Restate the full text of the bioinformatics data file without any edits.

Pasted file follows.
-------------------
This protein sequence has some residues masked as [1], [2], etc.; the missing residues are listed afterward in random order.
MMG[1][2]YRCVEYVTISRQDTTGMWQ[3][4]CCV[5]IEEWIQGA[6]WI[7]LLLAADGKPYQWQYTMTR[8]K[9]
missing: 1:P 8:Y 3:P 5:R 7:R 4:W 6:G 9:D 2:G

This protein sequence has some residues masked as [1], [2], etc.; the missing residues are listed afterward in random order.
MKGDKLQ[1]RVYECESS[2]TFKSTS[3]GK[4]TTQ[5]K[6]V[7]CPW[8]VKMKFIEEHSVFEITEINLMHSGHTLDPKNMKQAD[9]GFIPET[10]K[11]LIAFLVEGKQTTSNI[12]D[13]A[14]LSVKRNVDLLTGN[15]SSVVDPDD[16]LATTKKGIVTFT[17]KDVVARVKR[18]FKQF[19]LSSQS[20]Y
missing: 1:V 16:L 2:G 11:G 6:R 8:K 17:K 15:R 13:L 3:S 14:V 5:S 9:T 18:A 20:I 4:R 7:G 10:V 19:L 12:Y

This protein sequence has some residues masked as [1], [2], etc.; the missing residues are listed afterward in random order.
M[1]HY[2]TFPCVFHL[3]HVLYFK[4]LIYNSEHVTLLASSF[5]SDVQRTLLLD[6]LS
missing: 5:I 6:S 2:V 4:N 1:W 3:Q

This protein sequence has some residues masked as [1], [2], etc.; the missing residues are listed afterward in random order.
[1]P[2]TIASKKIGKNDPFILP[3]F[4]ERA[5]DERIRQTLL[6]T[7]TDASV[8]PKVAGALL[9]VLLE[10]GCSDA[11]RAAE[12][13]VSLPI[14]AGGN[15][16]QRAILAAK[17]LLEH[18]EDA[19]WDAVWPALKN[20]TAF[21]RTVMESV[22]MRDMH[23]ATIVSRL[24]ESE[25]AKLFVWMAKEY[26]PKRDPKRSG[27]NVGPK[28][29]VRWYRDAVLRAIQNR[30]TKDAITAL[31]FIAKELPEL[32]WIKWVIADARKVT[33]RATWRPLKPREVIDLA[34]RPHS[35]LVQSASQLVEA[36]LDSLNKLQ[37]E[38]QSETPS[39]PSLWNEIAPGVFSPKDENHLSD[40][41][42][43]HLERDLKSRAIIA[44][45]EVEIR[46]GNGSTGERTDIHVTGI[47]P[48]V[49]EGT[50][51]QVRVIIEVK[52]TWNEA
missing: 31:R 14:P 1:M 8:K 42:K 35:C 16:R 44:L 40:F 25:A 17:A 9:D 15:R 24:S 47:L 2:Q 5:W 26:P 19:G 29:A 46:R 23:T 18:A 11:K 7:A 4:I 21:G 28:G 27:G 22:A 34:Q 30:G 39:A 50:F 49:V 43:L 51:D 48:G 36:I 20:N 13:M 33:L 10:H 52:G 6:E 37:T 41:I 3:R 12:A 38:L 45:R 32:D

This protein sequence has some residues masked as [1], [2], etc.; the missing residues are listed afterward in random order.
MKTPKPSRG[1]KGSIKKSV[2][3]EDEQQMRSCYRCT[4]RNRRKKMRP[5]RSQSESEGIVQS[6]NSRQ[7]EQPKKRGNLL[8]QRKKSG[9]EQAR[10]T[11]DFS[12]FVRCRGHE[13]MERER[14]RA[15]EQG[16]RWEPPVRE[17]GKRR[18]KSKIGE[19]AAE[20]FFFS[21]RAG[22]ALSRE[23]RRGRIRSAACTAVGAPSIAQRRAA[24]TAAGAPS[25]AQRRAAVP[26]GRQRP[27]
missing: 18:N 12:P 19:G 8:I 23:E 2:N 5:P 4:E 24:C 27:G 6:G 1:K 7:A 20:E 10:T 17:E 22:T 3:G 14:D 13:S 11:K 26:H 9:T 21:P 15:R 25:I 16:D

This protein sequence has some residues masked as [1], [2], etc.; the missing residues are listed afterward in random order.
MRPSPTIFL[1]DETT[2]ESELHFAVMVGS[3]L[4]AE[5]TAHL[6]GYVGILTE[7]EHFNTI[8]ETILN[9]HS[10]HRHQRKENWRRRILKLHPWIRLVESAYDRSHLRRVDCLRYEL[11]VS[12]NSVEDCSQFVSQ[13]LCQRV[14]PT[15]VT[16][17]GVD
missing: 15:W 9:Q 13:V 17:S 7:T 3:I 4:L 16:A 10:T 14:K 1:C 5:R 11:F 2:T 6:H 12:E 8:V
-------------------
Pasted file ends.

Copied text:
This protein sequence has some residues masked as [1], [2], etc.; the missing residues are listed afterward in random order.
MMG[1][2]YRCVEYVTISRQDTTGMWQ[3][4]CCV[5]IEEWIQGA[6]WI[7]LLLAADGKPYQWQYTMTR[8]K[9]
missing: 1:P 8:Y 3:P 5:R 7:R 4:W 6:G 9:D 2:G

This protein sequence has some residues masked as [1], [2], etc.; the missing residues are listed afterward in random order.
MKGDKLQ[1]RVYECESS[2]TFKSTS[3]GK[4]TTQ[5]K[6]V[7]CPW[8]VKMKFIEEHSVFEITEINLMHSGHTLDPKNMKQAD[9]GFIPET[10]K[11]LIAFLVEGKQTTSNI[12]D[13]A[14]LSVKRNVDLLTGN[15]SSVVDPDD[16]LATTKKGIVTFT[17]KDVVARVKR[18]FKQF[19]LSSQS[20]Y
missing: 1:V 16:L 2:G 11:G 6:R 8:K 17:K 15:R 13:L 3:S 14:V 5:S 9:T 18:A 20:I 4:R 7:G 10:V 19:L 12:Y

This protein sequence has some residues masked as [1], [2], etc.; the missing residues are listed afterward in random order.
M[1]HY[2]TFPCVFHL[3]HVLYFK[4]LIYNSEHVTLLASSF[5]SDVQRTLLLD[6]LS
missing: 5:I 6:S 2:V 4:N 1:W 3:Q

This protein sequence has some residues masked as [1], [2], etc.; the missing residues are listed afterward in random order.
[1]P[2]TIASKKIGKNDPFILP[3]F[4]ERA[5]DERIRQTLL[6]T[7]TDASV[8]PKVAGALL[9]VLLE[10]GCSDA[11]RAAE[12][13]VSLPI[14]AGGN[15][16]QRAILAAK[17]LLEH[18]EDA[19]WDAVWPALKN[20]TAF[21]RTVMESV[22]MRDMH[23]ATIVSRL[24]ESE[25]AKLFVWMAKEY[26]PKRDPKRSG[27]NVGPK[28][29]VRWYRDAVLRAIQNR[30]TKDAITAL[31]FIAKELPEL[32]WIKWVIADARKVT[33]RATWRPLKPREVIDLA[34]RPHS[35]LVQSASQLVEA[36]LDSLNKLQ[37]E[38]QSETPS[39]PSLWNEIAPGVFSPKDENHLSD[40][41][42][43]HLERDLKSRAIIA[44][45]EVEIR[46]GNGSTGERTDIHVTGI[47]P[48]V[49]EGT[50][51]QVRVIIEVK[52]TWNEA
missing: 31:R 14:P 1:M 8:K 42:K 35:C 16:R 44:L 40:F 25:A 17:A 9:D 15:R 24:S 47:L 2:Q 5:W 26:P 19:G 29:A 46:R 23:T 18:A 11:K 7:A 4:I 21:G 28:G 27:G 22:A 34:Q 30:G 39:A 50:F 49:V 43:L 51:D 48:G 36:I 20:N 13:M 33:L 10:H 52:G 6:E 37:T 41:I 3:R 12:A 38:L 45:R 32:D

This protein sequence has some residues masked as [1], [2], etc.; the missing residues are listed afterward in random order.
MKTPKPSRG[1]KGSIKKSV[2][3]EDEQQMRSCYRCT[4]RNRRKKMRP[5]RSQSESEGIVQS[6]NSRQ[7]EQPKKRGNLL[8]QRKKSG[9]EQAR[10]T[11]DFS[12]FVRCRGHE[13]MERER[14]RA[15]EQG[16]RWEPPVRE[17]GKRR[18]KSKIGE[19]AAE[20]FFFS[21]RAG[22]ALSRE[23]RRGRIRSAACTAVGAPSIAQRRAA[24]TAAGAPS[25]AQRRAAVP[26]GRQRP[27]
missing: 18:N 12:P 19:G 8:I 23:E 2:N 5:P 4:E 24:C 27:G 6:G 1:K 7:A 20:E 10:T 17:E 22:T 3:G 14:D 13:S 11:K 26:H 9:T 21:P 15:R 25:I 16:D

This protein sequence has some residues masked as [1], [2], etc.; the missing residues are listed afterward in random order.
MRPSPTIFL[1]DETT[2]ESELHFAVMVGS[3]L[4]AE[5]TAHL[6]GYVGILTE[7]EHFNTI[8]ETILN[9]HS[10]HRHQRKENWRRRILKLHPWIRLVESAYDRSHLRRVDCLRYEL[11]VS[12]NSVEDCSQFVSQ[13]LCQRV[14]PT[15]VT[16][17]GVD
missing: 15:W 9:Q 13:V 17:S 7:T 3:I 4:L 16:A 10:T 14:K 1:C 5:R 11:F 2:T 6:H 12:E 8:V